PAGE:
I admit that I’m usually drawn to memoirs (bordering on fiction, in some cases) that detail other people’s woes, especially if said woes stem from drug over-use or unconventional parenting practices. Some of the earliest titles I read in this genre include the classic Go Ask Alice, credited to Anonymous, and Steven Levenkron’s The Best Little Girl in the World. More recent reads in this arena include The Glass Castle by Jeannette Walls, and the infamous James Frey’s A Million Little Pieces. In contrast, I don’t think I’ve ever read a memoir about someone overcoming a horrific illness (other than addiction) or injury.

So, it’s no surprise that I picked up Beautiful Boy: A Father’s Journey Through His Son’s Addiction, the story of how a father dealt with his son’s methamphetamine addiction. (Actually, I ordered the book to my Kindle—but more on my new hi-tech reading toy some other post.) Author David Sheff’s son also has a memoir out, so I even have the option of reading about the whole ordeal from the addict’s point of view—bonus!

Despite my interest in Sheff’s topic, I’m afraid I didn’t think much of the book. My main criticism is that the informational tidbits about addiction, recovery programs, and typical pattern of relapses were repeated too many times, in pretty much the same words. I understand that part of a parent’s frustration must be that the whole cycle of drug (ab)use, rehab, relapse can endlessly repeat—that addiction is a heartbreakingly tedious disease with no true end in sight. But it just didn’t make for a fulfilling read.

What it made me think:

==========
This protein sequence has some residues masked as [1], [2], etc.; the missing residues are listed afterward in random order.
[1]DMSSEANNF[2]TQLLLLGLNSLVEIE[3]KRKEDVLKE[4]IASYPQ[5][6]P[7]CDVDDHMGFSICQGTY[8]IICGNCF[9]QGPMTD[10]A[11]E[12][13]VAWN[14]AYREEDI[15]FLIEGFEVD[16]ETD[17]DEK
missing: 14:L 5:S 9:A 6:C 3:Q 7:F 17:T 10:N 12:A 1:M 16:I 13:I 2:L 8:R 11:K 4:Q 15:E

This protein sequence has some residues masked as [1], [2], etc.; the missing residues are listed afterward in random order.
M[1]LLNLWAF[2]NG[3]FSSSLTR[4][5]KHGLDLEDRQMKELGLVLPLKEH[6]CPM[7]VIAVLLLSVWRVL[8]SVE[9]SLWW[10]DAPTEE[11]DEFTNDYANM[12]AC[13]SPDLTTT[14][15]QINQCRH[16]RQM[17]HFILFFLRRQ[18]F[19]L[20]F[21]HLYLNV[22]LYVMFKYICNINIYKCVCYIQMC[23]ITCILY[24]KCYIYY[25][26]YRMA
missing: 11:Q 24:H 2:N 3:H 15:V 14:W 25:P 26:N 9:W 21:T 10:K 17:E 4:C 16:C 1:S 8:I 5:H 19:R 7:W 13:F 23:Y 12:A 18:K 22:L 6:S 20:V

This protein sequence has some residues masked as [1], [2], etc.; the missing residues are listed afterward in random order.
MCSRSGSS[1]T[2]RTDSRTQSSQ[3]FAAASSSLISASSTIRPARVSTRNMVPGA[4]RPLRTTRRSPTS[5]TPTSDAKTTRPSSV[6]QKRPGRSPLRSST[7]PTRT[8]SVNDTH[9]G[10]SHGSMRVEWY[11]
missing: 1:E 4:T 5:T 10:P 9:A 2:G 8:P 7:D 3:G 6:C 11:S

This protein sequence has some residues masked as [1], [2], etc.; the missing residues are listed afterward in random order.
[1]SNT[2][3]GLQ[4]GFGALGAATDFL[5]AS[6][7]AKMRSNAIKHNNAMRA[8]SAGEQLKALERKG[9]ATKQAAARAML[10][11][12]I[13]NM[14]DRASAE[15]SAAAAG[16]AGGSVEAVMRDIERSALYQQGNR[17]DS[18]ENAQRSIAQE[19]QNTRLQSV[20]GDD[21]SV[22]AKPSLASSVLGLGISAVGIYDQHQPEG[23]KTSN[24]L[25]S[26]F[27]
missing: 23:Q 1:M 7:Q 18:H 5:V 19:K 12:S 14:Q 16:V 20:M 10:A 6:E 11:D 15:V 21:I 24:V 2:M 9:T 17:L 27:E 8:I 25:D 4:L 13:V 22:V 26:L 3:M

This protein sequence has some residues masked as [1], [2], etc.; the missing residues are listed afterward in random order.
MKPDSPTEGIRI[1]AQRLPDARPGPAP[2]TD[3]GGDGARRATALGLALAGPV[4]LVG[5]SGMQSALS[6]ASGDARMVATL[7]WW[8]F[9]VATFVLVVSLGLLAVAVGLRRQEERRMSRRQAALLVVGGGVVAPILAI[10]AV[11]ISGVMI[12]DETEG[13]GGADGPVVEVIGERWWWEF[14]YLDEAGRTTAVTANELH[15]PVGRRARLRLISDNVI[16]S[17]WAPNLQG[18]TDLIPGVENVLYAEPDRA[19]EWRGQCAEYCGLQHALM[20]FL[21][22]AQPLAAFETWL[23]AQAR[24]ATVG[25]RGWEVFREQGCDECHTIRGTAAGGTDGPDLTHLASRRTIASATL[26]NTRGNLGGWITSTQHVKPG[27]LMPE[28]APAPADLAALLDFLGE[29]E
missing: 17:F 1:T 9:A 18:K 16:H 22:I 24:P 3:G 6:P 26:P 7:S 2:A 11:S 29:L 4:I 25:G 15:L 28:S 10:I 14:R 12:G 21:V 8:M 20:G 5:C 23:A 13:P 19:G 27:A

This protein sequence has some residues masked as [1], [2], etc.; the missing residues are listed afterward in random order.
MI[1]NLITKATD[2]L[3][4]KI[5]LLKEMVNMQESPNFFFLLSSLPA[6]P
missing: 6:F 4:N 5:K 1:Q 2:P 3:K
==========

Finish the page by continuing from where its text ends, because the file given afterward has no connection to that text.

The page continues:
It certainly made me think about all the parenting choices I’ll make over the years, and what possible effects they may or may not have on my children. This is really scary stuff. More alarming is the thought that the even more numerous decisions un-related to parenting may have an equally significant effect on the way children understand their world. Sheff really did seem to provide the best possible home, family, and education for his son, Nick, who apparently was an articulate, artistic, loving young boy for at least 13 years. Seems like Nick made it a long way before the trouble began! However, David himself thinks (and writes) a lot about how his divorce from Nick’s mother and subsequent new family affected his son. Nick does have to shuffle from home in Point Reyes Station during the school year to somewhere in the Los Angeles during the summers. (Disclaimer: I’m not writing this with the book by my side, so I may be giving incorrect ages and place names.)

Yes, divorce and its aftermath seem to be part of the problem for Nick. But I found myself wondering also about the effects the ├╝ber-positive home and community environment had on Nick. Was he over-compensated for the difficulties he faced with too much freedom? When it comes to providing a nurturing environment for children, is it possible that there can be too much of a good thing?

What Beautiful Boy really made me think about was how little control I, as a parent, have over my children and the choices they’ll make in life.

And that's enough thinking for one afternoon....


Tuesday, August 26, 2008

first day of school!

Yesterday was Meris's first day of school. Last year, he attended a play-based preschool in the neighborhood two mornings a week. This year, he's signed up for a Montessori program five mornings a week, and he'll stay for lunch twice a week, too.

I have some things to say about why we chose a Montessori program in another post. I'll also write about how we're living green and taking public transportation to school, baby and all!

This one is really just about posting a few photos of our big guy.

And... he's off! But first, a few hugs and posed pictures with mom and Matea.


Sunday, August 24, 2008

meris's book of the moment-- Guns: What You Should Know

One of the joys of having a small child is teaching them about pretty much everything under the sun. When Meris developed an interest in guns a few weeks ago, I had no idea how best to go about explaining why guns are dangerous. So, I asked the children's librarian for book suggestions.